The Tiny Texas Toothpick is a Case pattern that I had collected but never seriously thought about using on a daily basis. Until recently. My previous small slipjoint of choice was almost always a Case CV Peanut. A brief perusal of user forums reveals that most prefer the Peanut over the Tiny Texas Toothpick. The Toothpick is seen by many as being too delicate to stand up to daily tasks. That was my feeling too. A cute addition to a collection but worryingly fragile in real life.
Ah well, we live and learn. The Tiny Texas Toothpick (hereafter simply referred to as Toothpick for convenience) has stepped up to equality with the vaunted Peanut in my humble estimation. Sometimes the Peanut is referred to as a "little big knife" for its surprising adaptability to a variety of jobs. Toothpicks also fit this description.
My one minor gripe about the Peanut is that the centre of balance is further down the handle than I prefer. Pardon an apples and oranges comparison, but an Opinel No 6 has its balance perfectly located so that I am not conscious of it tipping as it is being used. A Peanut, on the other hand, seems in some situations, especially cutting tasks where the blade is being used tip pointing upward, that it wants to slip handle first down through my grasp. Slightly bottom heavy, if you like.
The Toothpick just feels right, very well balanced. One quickly adjusts to the narrow blade, which at 2-1/4" long, handle to tip (the proper way by which any cutlery maker or collector measures blade length) has further reach than the Peanut. Cutting an apple into segments with a Peanut almost guarantees fruit juice running up the hollow ground clip blade and into the joints, especially with a crisp apple. The Toothpick clip blade, also hollow ground, tends to avoid this, due to its slender profile and long tapering thickness, like a cat's whisker.
At 3" long closed, the Toothpick gains 1/8" over its rival's available grip. While this may not sound like much, it is noticeable in use. The longer handle and improved balance add up to a more secure feeling in my hand despite the slim form.
So far in practical use I have not encountered a job that left me wishing that I was using the Peanut instead. Cardboard, food prep within reason, and the myriad ways that a small pocket knife proves useful are easily handled. As far as being visually acceptable to the general public, either small pocket knife is equally unremarkable. Keeping eyebrows well away from hairlines, and brows tranquil and smooth.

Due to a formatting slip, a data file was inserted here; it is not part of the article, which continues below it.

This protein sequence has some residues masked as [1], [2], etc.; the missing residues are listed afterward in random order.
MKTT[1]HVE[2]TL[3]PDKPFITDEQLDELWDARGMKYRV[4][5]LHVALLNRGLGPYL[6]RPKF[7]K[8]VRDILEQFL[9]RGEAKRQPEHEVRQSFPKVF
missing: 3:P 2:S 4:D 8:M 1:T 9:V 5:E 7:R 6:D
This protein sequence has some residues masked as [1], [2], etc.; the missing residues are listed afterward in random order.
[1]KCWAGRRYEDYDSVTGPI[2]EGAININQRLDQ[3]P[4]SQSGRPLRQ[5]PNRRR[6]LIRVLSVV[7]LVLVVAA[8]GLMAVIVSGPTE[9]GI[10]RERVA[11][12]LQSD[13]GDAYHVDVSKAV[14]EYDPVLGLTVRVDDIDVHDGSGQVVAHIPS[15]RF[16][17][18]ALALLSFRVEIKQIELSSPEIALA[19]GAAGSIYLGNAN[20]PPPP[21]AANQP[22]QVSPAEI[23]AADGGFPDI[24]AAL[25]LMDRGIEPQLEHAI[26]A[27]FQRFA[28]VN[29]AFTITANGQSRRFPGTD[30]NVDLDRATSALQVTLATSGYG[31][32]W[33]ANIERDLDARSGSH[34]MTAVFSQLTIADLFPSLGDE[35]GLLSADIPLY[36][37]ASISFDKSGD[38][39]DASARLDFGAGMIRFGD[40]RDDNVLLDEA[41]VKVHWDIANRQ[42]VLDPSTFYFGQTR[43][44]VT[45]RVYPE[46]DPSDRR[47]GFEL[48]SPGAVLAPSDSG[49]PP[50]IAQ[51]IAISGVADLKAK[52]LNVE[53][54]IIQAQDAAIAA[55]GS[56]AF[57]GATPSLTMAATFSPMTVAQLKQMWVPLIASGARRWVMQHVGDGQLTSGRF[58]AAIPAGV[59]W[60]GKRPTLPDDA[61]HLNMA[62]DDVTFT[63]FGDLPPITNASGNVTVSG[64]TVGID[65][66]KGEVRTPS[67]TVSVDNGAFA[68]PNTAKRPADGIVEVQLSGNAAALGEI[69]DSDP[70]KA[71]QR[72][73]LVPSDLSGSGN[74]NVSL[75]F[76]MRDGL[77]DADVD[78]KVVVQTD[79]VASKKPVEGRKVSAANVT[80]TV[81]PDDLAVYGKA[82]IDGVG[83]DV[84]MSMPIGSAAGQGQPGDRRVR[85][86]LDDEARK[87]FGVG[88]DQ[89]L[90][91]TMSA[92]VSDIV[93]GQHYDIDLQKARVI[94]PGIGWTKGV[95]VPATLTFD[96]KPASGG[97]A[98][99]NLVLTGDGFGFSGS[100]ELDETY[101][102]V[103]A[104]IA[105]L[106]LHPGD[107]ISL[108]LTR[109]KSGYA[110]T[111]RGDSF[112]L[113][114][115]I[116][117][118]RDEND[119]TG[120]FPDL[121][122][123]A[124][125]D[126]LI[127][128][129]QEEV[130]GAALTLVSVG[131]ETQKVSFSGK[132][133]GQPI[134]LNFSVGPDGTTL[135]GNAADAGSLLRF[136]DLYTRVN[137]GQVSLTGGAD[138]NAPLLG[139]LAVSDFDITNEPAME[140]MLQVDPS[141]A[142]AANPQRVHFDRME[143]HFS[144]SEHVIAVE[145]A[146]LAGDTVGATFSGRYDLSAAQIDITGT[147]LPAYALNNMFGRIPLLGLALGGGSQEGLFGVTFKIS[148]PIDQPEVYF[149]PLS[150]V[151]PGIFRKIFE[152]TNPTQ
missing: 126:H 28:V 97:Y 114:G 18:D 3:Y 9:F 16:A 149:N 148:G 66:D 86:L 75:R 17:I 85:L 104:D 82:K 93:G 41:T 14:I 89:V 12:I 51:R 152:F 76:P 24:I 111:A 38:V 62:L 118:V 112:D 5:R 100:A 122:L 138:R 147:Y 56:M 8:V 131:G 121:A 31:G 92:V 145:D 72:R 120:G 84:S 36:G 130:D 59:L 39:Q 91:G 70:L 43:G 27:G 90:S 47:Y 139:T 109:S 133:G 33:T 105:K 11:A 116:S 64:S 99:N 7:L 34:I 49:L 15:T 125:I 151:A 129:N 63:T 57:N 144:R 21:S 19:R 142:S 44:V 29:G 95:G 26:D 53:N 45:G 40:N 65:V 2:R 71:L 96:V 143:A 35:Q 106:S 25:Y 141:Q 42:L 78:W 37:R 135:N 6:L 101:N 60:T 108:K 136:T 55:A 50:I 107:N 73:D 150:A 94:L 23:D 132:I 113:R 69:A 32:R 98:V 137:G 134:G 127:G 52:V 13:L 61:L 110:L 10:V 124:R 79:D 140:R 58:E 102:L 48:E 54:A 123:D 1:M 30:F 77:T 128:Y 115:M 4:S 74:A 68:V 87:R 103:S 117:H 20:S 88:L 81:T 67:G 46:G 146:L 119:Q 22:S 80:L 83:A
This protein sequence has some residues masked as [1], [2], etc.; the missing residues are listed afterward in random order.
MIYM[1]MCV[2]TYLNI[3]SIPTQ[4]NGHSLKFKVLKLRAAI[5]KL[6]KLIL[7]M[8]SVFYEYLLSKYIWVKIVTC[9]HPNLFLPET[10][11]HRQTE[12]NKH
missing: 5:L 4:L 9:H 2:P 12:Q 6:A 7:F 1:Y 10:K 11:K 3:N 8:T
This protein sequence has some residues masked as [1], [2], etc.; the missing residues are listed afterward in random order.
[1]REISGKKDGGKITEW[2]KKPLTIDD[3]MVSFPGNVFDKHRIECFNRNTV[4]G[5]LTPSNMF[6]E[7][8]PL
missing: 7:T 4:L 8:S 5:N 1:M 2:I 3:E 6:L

In one's pocket, the Toothpick is noticeably lighter. While my Case Peanut tips the scales at 38 grams, the Toothpick offers a svelte 27 grams. Or in comparative terms, the difference in weight of an Opinel No 4, at 10 grams, with one gram to spare.
So far I have not missed the pen blade of the Peanut when carrying the Toothpick. Since prying with a knife blade is poor practice anyway, and to do so with a small knife would be taboo, the seemingly wispy tip of the Toothpick is never abused and therefore is free to do what it does best. Prying is what today's clever little keyring tools are for. I like the small Leatherman products best, for such (rare) uses.
The Toothpick I seem to prefer is a Case CV model. But then not everyone is a carbon steel snob. Well, not really. My stainless Case Toothpick sees quite a bit of use too. And at times the corrosion resistance of stainless steel is a blessing.
Compared to Rough Rider's Toothpick, the edge thickness is just very slightly thinner on a Case, at least on mine. This translates into palpably less effort for some applications. I still like and use the RR, and its ability to glow in the dark is a frequently useful attribute. RR are a great choice for getting a flavour of a new pattern without major investment adding to any possible buyer's remorse. But the nod goes to Case, personally.
The Toothpick truly is a wonderful pocket knife, refined but able, and with use beyond its initial impression of grace. It is with pleasure and well earned respect for this petite example of cutlery art that I recommend it unreservedly.
HH, of course, always gets my recommendation. Cheers!